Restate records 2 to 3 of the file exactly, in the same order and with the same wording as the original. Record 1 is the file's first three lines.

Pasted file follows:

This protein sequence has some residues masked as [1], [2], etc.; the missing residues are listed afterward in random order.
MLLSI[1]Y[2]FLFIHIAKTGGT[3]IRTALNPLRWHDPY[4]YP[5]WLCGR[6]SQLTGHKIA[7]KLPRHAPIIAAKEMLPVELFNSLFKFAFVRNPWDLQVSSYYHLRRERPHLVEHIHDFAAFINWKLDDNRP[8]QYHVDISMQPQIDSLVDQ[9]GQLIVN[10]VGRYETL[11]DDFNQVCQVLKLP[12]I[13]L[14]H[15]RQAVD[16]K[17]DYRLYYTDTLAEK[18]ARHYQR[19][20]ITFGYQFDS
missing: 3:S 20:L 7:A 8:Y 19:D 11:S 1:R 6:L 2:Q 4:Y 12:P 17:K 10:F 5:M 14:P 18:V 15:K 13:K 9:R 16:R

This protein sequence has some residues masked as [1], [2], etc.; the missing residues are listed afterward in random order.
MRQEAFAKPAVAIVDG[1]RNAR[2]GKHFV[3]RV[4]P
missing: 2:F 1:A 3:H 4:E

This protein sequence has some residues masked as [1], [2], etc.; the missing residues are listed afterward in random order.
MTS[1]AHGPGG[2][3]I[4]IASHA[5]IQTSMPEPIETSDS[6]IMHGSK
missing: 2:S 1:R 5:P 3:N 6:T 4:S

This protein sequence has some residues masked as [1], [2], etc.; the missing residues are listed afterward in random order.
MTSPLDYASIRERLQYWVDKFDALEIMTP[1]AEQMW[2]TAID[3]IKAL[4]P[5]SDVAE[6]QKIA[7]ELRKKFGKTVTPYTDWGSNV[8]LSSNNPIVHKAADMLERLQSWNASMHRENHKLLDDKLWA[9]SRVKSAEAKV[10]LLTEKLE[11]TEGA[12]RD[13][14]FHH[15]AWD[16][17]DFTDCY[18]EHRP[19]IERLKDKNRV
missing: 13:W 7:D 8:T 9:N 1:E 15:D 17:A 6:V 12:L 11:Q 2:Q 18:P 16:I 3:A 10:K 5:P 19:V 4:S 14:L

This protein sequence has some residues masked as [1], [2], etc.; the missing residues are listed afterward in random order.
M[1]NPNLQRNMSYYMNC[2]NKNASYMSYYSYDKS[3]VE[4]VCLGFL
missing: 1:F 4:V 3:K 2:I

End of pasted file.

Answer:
This protein sequence has some residues masked as [1], [2], etc.; the missing residues are listed afterward in random order.
MRQEAFAKPAVAIVDG[1]RNAR[2]GKHFV[3]RV[4]P
missing: 2:F 1:A 3:H 4:E

This protein sequence has some residues masked as [1], [2], etc.; the missing residues are listed afterward in random order.
MTS[1]AHGPGG[2][3]I[4]IASHA[5]IQTSMPEPIETSDS[6]IMHGSK
missing: 2:S 1:R 5:P 3:N 6:T 4:S